This process will add an entry to agents.xml and ensure the name is unique, create a folder called ${controllerRoot}/installed_agents, in it will be a list of folders of each agent that has been generated by the controller. The controller will also have a copy of each agent as a zip file in ${controllerRoot}. Copy the zip file to your machine that you want the agent to run on, unzip, and simply run agent.exe. There is also an install_service.bat file that is included with windows agents that allows you to install the agent as a service. The reason why we create agents from the controller is because we use key-pairs to configure mutual authentication between the controller and the agent and setup these keys in each agent.

When adding agent you can specify an –environment option. That means you want to add agent into the given environment in addition to adding it into the system in general. In that case you will be asked to input the ‘Agent Logical Name’ (which is alternatively called Agent ID). It should be unique in the given environment. This allows identifying agents in the environment in a very useful and comfortable way.

All the parameters which are asked by controller when adding agent can be specified in command line. Have a look at the “AddAgent Options” for more details. If you specify all necessary parameters in the command line then controller will not ask any questions and will create agent in silence.  Otherwise the controller will ask user to input missing parameters manually.

If you would like to add an agent into the system and install it at the same time, you can set –ssh-install option with –addagent. For more details have a look at the description of –ssh-install command line parameter and “SSH Options”.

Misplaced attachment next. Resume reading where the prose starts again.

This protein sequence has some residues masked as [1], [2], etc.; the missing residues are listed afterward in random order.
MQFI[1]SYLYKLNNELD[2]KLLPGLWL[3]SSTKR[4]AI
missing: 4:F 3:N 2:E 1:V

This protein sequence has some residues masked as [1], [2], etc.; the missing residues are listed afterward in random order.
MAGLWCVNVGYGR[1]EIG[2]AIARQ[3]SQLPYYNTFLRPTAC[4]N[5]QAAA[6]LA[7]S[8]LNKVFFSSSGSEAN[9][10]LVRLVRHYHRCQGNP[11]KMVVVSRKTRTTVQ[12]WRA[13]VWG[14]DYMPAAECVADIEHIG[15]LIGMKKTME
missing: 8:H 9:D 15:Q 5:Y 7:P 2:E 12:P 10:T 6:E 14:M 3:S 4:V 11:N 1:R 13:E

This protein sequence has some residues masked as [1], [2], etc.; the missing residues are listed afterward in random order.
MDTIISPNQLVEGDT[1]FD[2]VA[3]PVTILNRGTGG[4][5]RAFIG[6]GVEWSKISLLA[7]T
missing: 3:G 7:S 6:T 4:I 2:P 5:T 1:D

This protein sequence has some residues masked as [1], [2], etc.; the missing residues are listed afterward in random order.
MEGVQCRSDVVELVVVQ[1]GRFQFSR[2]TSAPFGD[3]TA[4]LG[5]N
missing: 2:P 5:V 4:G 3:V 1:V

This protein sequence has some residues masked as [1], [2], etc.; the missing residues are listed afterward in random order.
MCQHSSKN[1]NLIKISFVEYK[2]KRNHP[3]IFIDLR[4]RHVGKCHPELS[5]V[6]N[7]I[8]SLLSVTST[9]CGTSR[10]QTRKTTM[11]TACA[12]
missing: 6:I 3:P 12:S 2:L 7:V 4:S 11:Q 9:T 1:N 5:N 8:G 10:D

Exporting Agents

If you have already created an agent, and need the controller to create another copy of it with the proper SSL keys, you can run the command:

If you would like to export an agent and install it at the same time, you can set –ssh-install option with –extractagent. For more details have a look at the description of –ssh-install command line parameter and “SSH Options”.

Also you can export all agents available in the system just by one command.

Installing Agents

Controller even can install agents for you through an ssh session. You can run the following command:

Controller will prompt you to enter ssh parameters (host, port, user, etc.) to initiate ssh connection. When the connection is established it will copy the agent bundle into the specified destination directory. Agent bundle is a zip file created by controller when adding or extracting an agent.

If you don’t want controller to ask questions about ssh parameters you can specify them in the command line. If at least one ssh option is specified in the command line then controller will not ask any questions. Of course in that case if you haven’t specified any mandatory parameter (e.g. host) in the command line then controller will fail providing an explanation. For more details have a look at the description of –ssh-install command line parameter and “SSH Options”.

Special properties

An agent has special properties, that are set automatically:

These special properties can be used like any other property, including in preconditions.

Agent Command Line

The agent understands several command line parameters:


The ${controllerRoot}/agents.xml file is an inventory of all the agents in the system. Each agent name is unique and no two can be the same in the entire system. Agents.xml also holds agent properties for each agent. Agent properties are used for host specific values, such as a url to a specific host, the location of an executable, or perhaps a unique port or id. The agents.xml file is managed by the controller, when you use the controller to –addagent the controller checks to see if an entry already exists in agents.xml. If not, then the entry is added to it.



Configuration Management

Build configurations

Leroy can be used to generate configurations for your system and application. Learn more.


Python deployment automation helper functions built into leroy

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by: Epic Force